After all the heavy rain I discovered my sweetcorn is leaning at crazy angles! I managed to find enough sticks and string to prop up the outer plants, the inner ones will have to support one another. I had earthed up the plants to allow some extra supporting roots but we had an exceptional downpour which came close to flooding the back door. As well as tying up the sweetcorn I checked again for ripeness by peeling back the husk and prodding the corn, still no creamy liquid but quite a lot of… Continue
Added by Jan Willetts on August 26, 2010 at 0:11 —
Did anyone see the size of the giant pumpkin plant on Gardener's World last Friday? That Toby fellow was a big grinning fool, very pleased with himself! I'll own that the scale of the thing was quite fascinating, it had radiated stalks out for many metres in every direction, covering maybe 5 sqm.… Continue
Added by Melinda Que_Linda on August 24, 2010 at 17:33 —
So far this summer all my squashes have produced are masses of foliage and male flowers. There is not a sausage fruit wise. Searching this site, I found myself coveting Andy Smith's handsome fruit http://ukveggardeners.com/profile/AndySmith?xg_source=activity]
I wander out… Continue
Added by Melinda Que_Linda on August 24, 2010 at 17:07 —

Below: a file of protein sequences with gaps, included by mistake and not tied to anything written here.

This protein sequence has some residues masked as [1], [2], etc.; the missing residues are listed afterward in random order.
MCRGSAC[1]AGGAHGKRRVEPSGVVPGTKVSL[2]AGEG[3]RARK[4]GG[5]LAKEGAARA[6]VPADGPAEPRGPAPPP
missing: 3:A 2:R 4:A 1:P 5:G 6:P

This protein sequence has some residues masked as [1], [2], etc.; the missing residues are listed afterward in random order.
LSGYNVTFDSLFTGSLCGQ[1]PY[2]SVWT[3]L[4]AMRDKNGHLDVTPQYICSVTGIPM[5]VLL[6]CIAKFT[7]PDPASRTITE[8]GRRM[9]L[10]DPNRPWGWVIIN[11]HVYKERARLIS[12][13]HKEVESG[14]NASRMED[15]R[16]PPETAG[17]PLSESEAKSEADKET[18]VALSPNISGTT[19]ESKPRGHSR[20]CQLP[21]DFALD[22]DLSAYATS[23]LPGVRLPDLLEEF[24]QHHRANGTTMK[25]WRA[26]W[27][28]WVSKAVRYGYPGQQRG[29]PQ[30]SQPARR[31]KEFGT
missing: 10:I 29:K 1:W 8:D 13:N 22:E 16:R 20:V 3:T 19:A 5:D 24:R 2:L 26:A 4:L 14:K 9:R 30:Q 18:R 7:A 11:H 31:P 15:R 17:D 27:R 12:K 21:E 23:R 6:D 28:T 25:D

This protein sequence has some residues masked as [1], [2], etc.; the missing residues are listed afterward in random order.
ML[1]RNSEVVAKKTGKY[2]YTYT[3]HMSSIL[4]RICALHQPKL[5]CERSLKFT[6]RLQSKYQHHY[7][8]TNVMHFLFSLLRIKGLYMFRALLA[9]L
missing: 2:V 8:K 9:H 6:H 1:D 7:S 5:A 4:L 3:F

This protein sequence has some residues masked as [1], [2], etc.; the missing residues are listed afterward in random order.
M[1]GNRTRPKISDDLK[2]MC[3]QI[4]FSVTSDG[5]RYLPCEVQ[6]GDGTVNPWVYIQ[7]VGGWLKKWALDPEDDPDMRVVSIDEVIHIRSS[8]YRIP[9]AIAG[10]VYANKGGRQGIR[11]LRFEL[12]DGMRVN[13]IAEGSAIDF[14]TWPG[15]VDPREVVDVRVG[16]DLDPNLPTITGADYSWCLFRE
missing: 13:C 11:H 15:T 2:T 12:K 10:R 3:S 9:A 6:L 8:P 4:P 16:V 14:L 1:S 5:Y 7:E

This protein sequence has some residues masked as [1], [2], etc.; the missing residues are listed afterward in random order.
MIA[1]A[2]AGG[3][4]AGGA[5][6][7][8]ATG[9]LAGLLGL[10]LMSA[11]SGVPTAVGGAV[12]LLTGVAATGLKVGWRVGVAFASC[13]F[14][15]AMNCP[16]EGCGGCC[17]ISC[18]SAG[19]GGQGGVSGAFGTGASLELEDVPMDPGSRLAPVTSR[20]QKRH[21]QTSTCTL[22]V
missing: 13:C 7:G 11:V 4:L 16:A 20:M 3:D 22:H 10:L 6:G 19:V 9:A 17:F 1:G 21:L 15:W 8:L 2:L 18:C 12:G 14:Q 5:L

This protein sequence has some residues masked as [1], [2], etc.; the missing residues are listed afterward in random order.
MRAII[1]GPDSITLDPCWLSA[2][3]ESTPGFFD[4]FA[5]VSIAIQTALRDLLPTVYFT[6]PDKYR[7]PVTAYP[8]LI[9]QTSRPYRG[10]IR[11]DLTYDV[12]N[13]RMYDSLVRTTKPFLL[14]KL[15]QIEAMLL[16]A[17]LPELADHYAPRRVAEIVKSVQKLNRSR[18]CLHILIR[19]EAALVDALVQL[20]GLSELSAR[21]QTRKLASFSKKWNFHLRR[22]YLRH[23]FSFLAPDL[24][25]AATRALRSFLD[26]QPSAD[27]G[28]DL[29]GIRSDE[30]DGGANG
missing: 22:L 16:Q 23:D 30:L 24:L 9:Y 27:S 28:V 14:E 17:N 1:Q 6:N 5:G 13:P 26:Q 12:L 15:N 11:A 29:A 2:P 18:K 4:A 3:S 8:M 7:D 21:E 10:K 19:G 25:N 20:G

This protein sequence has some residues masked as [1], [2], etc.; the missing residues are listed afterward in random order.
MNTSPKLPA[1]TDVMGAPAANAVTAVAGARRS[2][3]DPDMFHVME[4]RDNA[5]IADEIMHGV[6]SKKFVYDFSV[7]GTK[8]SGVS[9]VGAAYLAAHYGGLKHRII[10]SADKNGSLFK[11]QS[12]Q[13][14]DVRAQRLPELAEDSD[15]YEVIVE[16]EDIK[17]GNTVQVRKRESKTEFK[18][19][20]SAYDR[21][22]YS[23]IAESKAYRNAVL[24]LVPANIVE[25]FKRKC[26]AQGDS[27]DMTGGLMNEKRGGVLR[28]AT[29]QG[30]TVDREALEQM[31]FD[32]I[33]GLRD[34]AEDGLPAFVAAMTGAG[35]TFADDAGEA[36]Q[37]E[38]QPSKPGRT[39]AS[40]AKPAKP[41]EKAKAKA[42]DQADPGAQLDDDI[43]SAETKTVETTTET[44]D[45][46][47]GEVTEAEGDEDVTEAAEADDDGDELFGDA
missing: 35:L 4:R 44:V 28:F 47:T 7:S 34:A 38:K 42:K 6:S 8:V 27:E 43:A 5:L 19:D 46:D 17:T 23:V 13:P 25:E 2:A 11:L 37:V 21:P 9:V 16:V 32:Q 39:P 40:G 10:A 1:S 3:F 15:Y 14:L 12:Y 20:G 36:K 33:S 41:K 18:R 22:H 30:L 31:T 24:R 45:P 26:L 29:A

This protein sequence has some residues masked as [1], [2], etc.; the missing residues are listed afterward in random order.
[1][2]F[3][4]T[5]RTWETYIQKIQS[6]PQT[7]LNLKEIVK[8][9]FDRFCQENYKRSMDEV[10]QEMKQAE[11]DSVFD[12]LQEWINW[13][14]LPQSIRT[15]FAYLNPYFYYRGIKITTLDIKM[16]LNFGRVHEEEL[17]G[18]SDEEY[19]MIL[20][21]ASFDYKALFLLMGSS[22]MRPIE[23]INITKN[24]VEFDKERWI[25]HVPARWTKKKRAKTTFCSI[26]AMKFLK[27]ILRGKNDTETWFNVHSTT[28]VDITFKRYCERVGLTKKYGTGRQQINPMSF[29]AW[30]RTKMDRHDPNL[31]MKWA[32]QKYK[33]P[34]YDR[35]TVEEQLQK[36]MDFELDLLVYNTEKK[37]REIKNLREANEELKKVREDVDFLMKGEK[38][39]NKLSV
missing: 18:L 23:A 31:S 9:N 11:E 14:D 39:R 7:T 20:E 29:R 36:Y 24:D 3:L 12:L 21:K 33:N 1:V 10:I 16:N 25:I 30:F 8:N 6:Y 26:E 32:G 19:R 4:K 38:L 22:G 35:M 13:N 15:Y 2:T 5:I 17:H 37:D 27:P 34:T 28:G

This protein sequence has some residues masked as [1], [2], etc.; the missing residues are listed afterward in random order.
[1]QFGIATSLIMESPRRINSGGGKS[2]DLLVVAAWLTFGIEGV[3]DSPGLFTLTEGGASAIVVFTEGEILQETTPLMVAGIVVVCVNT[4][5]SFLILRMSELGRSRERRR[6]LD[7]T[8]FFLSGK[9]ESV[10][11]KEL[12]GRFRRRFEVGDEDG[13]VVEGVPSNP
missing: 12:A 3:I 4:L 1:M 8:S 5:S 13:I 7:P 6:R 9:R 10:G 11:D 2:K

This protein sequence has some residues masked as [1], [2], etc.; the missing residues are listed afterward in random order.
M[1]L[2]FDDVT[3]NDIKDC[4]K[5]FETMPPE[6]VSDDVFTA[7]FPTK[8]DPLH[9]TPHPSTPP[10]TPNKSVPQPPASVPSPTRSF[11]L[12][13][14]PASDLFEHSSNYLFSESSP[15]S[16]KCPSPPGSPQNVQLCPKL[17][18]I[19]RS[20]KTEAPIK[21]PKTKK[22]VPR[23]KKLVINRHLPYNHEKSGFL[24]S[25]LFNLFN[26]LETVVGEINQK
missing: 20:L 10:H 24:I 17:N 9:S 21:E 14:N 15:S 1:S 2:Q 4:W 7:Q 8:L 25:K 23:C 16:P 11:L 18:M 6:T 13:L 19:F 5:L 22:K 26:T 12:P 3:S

With the encouragement of Magic Cochin I thought I'd write a bit about vegetable breeding. If you want to see what I've been up to in greater detail, the additional pages on my blog - www.vegheaven.blogspot.com will give you more.
I won't try and say it all - you'd nod off! This time I'll do tomatoes. I didn't find it terribly easy when I did my first tomato cross 2 years ago. Since then I've been prescribed reading glasses! You… Continue
Added by Kath Middleton on August 22, 2010 at 19:42 —
It's a war out there. That's what.
We (and by that I mean our plants, but they are so much a part of us that it may as well be our very human selves that I speak of here) are attacked constantly from all sides and there is no platoon 'watching our 6' no, we have to have sharp wits about us and fight tirelessly in each of our battles. We have so many enemies, so many opposed to us growing and eating our own. They come from underground and eat the roots, there is the… Continue
Added by Carrie Gault on August 22, 2010 at 18:31 —
Today, Ive picked chillies, cucumbers, and apples. The chillies and the cucumbers are first timers for me.
The cucumbers are growing really well and one plant is now taller than I am. There are six small fruits on it, and they're expanding by a few centimetres every day…
Added by Melinda Que_Linda on August 22, 2010 at 15:30 —